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Publication numberUS4961758 A
Publication typeGrant
Application numberUS 07/271,745
Publication dateOct 9, 1990
Filing dateNov 15, 1988
Priority dateNov 15, 1988
Fee statusLapsed
Also published asEP0472794A1
Publication number07271745, 271745, US 4961758 A, US 4961758A, US-A-4961758, US4961758 A, US4961758A
InventorsJohn K. Dobitz
Original AssigneeTexaco Inc.
Export CitationBiBTeX, EndNote, RefMan
External Links: USPTO, USPTO Assignment, Espacenet
Liquid membrane process for separating gases
US 4961758 A
Abstract
The invention is a liquid membrane process for separating a gaseous stream into a permeate stream of gases having predominantly lower equilibrium K values and a stream of gases having predominantly higher equilibrum K values, wherein the feed stream and the liquid membrane are operated at a temperature and pressure near a dew point of the feed stream in the two phase liquid/gas region of the phase envelope so that condensate from the feed stream will supply the liquid for the liquid membrane. The liquid membrane process is especially useful to separate hydrocarbon gases, such as a natural gas feed stream containing a large concentration of methane.
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Claims(20)
What is claimed is:
1. A liquid membrane process for separating a gaseous stream into a permeate stream of gases having predominantly lower equilibrium K values and a stream of gases having predominantly higher equilibrium K values, which comprises:
flowing a gaseous feed stream into contact with a supported liquid membrane,
said liquid membrane having an upstream side in contact with the feed stream and an opposite downstream side,
said feed stream and said liquid membrane being maintained at an operating pressure and temperature relatively near a dew point of the feed stream in the two phase liquid/gas region of the phase envelope so that condensate from the feed stream will supply the liquid for the liquid membrane;
drawing off a stream of gases having predominantly higher equilibrium K values from the upstream side of the liquid membrane which failed to permeate through the liquid membrane; and
drawing off a permeate stream of gases having predominantly lower equilibrium K values from the downstream side of the liquid membrane which permeated through the liquid membrane.
2. The liquid membrane process of claim 1, wherein a gaseous feed stream is separated into a permeate stream comprising ammonia and a stream of other gases.
3. The liquid membrane process of claim 1, wherein a gaseous halogen feed stream is separated into two streams predominantly comprising different halogens.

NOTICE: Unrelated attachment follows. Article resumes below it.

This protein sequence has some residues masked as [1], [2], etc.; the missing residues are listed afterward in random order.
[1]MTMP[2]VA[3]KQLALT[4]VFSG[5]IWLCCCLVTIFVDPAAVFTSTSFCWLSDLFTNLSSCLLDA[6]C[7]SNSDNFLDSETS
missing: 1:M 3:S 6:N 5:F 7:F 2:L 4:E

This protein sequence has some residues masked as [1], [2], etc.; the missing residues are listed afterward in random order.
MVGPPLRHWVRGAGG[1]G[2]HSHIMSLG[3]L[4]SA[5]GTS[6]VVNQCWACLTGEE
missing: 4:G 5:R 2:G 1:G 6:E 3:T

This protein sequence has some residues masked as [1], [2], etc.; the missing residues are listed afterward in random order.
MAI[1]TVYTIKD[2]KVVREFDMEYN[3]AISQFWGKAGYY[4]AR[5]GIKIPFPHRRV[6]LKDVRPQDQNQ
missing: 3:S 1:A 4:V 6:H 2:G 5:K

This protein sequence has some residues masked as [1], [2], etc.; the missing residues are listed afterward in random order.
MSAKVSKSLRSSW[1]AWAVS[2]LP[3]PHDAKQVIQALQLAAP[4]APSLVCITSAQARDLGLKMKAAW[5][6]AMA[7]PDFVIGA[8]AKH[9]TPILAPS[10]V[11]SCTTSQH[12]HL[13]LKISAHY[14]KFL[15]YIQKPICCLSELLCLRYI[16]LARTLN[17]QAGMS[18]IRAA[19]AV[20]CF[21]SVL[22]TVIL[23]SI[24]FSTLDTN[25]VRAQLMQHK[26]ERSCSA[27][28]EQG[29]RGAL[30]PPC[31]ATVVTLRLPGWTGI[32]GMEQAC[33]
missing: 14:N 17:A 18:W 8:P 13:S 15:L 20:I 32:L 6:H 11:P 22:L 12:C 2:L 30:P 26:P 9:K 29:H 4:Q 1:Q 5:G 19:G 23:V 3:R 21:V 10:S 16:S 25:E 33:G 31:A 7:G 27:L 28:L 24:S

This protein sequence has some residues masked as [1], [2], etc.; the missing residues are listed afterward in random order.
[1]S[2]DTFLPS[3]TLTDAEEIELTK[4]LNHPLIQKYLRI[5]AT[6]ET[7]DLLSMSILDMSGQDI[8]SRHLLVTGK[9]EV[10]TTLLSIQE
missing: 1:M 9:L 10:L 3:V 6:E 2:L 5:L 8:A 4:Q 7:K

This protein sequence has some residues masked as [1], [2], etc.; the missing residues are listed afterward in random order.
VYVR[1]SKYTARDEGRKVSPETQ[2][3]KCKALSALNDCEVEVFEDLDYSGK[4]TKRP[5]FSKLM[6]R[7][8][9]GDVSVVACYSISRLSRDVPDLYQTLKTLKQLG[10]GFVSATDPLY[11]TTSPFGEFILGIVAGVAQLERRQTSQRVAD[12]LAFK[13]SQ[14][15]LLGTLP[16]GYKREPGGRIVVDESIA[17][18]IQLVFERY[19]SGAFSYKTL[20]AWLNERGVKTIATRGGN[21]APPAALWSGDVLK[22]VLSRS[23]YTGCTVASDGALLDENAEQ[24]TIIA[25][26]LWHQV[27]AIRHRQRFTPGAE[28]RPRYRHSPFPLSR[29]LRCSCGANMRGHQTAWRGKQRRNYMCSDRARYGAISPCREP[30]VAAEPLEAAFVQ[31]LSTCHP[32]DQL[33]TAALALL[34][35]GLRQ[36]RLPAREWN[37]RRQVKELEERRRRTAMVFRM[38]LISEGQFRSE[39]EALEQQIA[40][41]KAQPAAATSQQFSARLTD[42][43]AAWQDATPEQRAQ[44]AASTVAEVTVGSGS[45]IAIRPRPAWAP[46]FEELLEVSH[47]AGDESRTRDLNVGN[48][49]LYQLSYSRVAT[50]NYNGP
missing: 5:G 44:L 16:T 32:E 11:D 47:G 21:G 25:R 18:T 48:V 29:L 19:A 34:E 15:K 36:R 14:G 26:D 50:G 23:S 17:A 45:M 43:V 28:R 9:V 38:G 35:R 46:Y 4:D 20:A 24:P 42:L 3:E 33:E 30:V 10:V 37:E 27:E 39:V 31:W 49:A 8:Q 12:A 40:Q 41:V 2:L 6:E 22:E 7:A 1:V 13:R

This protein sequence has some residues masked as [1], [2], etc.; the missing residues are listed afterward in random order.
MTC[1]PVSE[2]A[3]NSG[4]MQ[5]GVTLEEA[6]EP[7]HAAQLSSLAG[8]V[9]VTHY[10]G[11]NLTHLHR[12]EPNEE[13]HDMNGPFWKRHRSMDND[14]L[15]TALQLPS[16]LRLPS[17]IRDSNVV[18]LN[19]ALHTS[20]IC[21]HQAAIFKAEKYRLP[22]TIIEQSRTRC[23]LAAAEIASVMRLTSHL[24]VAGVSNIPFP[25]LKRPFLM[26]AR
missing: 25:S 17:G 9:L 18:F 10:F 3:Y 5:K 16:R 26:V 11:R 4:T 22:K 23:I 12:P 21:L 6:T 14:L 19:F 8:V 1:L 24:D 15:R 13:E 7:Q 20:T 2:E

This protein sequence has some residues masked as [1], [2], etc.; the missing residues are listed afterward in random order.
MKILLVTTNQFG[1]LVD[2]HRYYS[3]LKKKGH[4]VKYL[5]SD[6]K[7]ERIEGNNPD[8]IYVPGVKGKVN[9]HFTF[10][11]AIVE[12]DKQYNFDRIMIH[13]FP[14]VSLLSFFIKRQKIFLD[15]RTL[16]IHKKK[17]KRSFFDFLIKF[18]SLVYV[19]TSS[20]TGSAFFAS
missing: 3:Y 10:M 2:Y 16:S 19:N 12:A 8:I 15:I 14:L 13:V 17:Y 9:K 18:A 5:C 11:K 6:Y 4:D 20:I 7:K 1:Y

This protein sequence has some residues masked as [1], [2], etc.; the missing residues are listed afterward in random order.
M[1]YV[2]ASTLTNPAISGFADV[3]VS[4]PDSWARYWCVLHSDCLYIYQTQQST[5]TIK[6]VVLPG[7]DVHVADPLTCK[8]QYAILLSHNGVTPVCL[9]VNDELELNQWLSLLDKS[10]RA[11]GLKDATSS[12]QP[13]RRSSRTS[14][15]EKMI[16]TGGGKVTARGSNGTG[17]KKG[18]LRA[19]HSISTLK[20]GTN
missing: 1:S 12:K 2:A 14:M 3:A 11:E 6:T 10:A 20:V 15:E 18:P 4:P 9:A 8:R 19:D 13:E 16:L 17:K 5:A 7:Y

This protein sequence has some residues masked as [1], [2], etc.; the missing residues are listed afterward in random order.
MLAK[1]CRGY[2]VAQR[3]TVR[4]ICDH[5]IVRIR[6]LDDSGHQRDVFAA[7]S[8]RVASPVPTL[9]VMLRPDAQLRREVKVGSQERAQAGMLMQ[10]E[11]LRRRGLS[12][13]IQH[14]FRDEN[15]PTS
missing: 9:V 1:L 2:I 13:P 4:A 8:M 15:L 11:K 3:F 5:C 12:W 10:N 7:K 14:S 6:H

4. The liquid membrane process of claim 1, further comprising adding a compound to the gaseous feed stream in an amount sufficient for said compound to supply the condensate liquid for the liquid membrane.
5. The liquid membrane process of claim 4, wherein methane and hydrogen are separated by adding to a feed stream of methane and hydrogen a hydrocarbon having at least 4 carbon atoms in an amount sufficient for said hydrocarbon to supply the condensate liquid for the liquid membrane.
6. A liquid membrane process for separating a gaseous hydrocarbon stream into a permeate stream of hydrocarbon gases having predominantly lower equilibrium K values and a stream of hydrocarbon gases having predominantly higher equilibrium K values, which comprises:
flowing a gaseous hydrocarbon feed stream into contact with a supported hydrocarbon liquid membrane,
said liquid membrane having an upstream side in contact with the feed stream and an opposite downstream side,
said feed stream and said liquid membrane being maintained at an operating pressure and temperature relatively near a dew point of the feed stream in the two phase liquid/gas region of the phase envelope so that condensate from the feed stream will supply the liquid for the liquid membrane;
drawing off a stream of hydrocarbon gases having predominantly higher equilibrium K values from the upstream side of the liquid membrane which failed to permeate through the liquid membrane; and
drawing off a permeate stream of hydrocarbon gases having predominantly lower equilibrium K values from the downstream side of the liquid membrane which permeated through the liquid membrane.
7. The process of claim 6, further comprising starting the liquid membrane by saturating a support with a hydrocarbon liquid selected from the group consisting of kerosene, alkanes having at least 10 carbon atoms, petroleum jelly, oily type paraffins, and crude oil having high C7 + fractions.
8. The process of claim 6, further comprising sweeping the permeate stream of hydrocarbon gases from the downstream side of the membrane with a sweep gas.